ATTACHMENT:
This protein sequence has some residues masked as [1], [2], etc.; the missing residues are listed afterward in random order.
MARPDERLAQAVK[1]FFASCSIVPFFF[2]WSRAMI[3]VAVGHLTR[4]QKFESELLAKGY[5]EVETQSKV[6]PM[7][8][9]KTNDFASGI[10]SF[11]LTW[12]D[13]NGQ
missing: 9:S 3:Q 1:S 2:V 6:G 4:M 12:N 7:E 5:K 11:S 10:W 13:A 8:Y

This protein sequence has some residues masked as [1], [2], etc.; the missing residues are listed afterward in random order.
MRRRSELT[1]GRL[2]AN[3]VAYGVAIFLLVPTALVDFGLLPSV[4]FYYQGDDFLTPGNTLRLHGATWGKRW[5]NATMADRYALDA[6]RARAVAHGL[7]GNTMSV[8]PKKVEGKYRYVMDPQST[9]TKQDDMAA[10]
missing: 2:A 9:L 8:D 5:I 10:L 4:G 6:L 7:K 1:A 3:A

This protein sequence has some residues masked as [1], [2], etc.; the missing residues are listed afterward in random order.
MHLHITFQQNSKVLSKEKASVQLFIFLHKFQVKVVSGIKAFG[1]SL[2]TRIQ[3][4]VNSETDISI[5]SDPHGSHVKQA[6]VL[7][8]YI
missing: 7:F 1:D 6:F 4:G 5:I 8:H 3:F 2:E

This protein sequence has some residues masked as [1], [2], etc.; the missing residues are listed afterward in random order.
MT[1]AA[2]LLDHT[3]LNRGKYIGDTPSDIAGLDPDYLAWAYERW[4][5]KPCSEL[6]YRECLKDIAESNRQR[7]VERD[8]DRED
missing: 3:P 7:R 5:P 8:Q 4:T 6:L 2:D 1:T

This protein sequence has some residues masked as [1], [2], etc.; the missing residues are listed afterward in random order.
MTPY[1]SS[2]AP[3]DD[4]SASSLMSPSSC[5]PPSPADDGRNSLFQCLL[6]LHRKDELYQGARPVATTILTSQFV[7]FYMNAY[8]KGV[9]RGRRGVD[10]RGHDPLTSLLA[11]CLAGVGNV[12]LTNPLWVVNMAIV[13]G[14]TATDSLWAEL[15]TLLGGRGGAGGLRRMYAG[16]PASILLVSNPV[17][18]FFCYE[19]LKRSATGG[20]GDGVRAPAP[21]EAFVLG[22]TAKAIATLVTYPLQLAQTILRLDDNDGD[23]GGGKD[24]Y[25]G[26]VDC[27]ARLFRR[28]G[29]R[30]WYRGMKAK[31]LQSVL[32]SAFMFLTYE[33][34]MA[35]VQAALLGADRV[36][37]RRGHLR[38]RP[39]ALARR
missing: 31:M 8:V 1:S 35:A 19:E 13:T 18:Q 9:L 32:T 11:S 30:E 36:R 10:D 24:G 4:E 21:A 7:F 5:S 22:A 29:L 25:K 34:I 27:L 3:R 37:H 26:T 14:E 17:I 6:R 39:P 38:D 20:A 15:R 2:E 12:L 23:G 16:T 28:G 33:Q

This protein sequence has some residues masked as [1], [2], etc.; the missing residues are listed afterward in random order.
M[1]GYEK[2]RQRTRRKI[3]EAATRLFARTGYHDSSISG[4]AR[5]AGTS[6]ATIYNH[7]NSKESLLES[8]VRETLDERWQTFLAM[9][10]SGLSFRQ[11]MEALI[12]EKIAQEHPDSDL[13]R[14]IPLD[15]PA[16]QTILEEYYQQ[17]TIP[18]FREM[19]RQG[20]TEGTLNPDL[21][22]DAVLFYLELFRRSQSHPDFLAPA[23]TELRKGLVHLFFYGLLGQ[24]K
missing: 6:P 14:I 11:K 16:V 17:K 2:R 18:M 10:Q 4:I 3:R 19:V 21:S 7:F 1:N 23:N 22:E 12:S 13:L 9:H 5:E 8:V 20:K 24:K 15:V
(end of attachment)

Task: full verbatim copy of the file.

This protein sequence has some residues masked as [1], [2], etc.; the missing residues are listed afterward in random order.
MARPDERLAQAVK[1]FFASCSIVPFFF[2]WSRAMI[3]VAVGHLTR[4]QKFESELLAKGY[5]EVETQSKV[6]PM[7][8][9]KTNDFASGI[10]SF[11]LTW[12]D[13]NGQ
missing: 9:S 3:Q 1:S 2:V 6:G 4:M 12:N 7:E 5:K 11:S 10:W 13:A 8:Y

This protein sequence has some residues masked as [1], [2], etc.; the missing residues are listed afterward in random order.
MRRRSELT[1]GRL[2]AN[3]VAYGVAIFLLVPTALVDFGLLPSV[4]FYYQGDDFLTPGNTLRLHGATWGKRW[5]NATMADRYALDA[6]RARAVAHGL[7]GNTMSV[8]PKKVEGKYRYVMDPQST[9]TKQDDMAA[10]
missing: 2:A 9:L 8:D 5:I 10:L 4:G 6:L 7:K 1:A 3:A

This protein sequence has some residues masked as [1], [2], etc.; the missing residues are listed afterward in random order.
MHLHITFQQNSKVLSKEKASVQLFIFLHKFQVKVVSGIKAFG[1]SL[2]TRIQ[3][4]VNSETDISI[5]SDPHGSHVKQA[6]VL[7][8]YI
missing: 7:F 1:D 6:F 4:G 5:I 8:H 3:F 2:E

This protein sequence has some residues masked as [1], [2], etc.; the missing residues are listed afterward in random order.
MT[1]AA[2]LLDHT[3]LNRGKYIGDTPSDIAGLDPDYLAWAYERW[4][5]KPCSEL[6]YRECLKDIAESNRQR[7]VERD[8]DRED
missing: 3:P 7:R 5:P 8:Q 4:T 6:L 2:D 1:T

This protein sequence has some residues masked as [1], [2], etc.; the missing residues are listed afterward in random order.
MTPY[1]SS[2]AP[3]DD[4]SASSLMSPSSC[5]PPSPADDGRNSLFQCLL[6]LHRKDELYQGARPVATTILTSQFV[7]FYMNAY[8]KGV[9]RGRRGVD[10]RGHDPLTSLLA[11]CLAGVGNV[12]LTNPLWVVNMAIV[13]G[14]TATDSLWAEL[15]TLLGGRGGAGGLRRMYAG[16]PASILLVSNPV[17][18]FFCYE[19]LKRSATGG[20]GDGVRAPAP[21]EAFVLG[22]TAKAIATLVTYPLQLAQTILRLDDNDGD[23]GGGKD[24]Y[25]G[26]VDC[27]ARLFRR[28]G[29]R[30]WYRGMKAK[31]LQSVL[32]SAFMFLTYE[33][34]MA[35]VQAALLGADRV[36][37]RRGHLR[38]RP[39]ALARR
missing: 31:M 8:V 1:S 35:A 19:E 13:T 18:Q 9:L 32:T 11:S 30:E 36:R 10:D 24:G 4:E 21:A 7:F 5:S 22:A 29:L 25:K 34:I 27:L 3:R 37:H 26:T 14:E 17:I 6:R 39:P 38:D 20:A 15:R 2:E 12:L 23:G 16:T 28:G 33:Q

This protein sequence has some residues masked as [1], [2], etc.; the missing residues are listed afterward in random order.
M[1]GYEK[2]RQRTRRKI[3]EAATRLFARTGYHDSSISG[4]AR[5]AGTS[6]ATIYNH[7]NSKESLLES[8]VRETLDERWQTFLAM[9][10]SGLSFRQ[11]MEALI[12]EKIAQEHPDSDL[13]R[14]IPLD[15]PA[16]QTILEEYYQQ[17]TIP[18]FREM[19]RQG[20]TEGTLNPDL[21][22]DAVLFYLELFRRSQSHPDFLAPA[23]TELRKGLVHLFFYGLLGQ[24]K
missing: 6:P 14:I 11:K 16:V 17:K 2:R 18:M 10:Q 4:I 3:R 19:V 21:S 7:F 1:N 23:N 22:E 12:S 13:L 9:H 5:E 8:V 20:K 24:K 15:V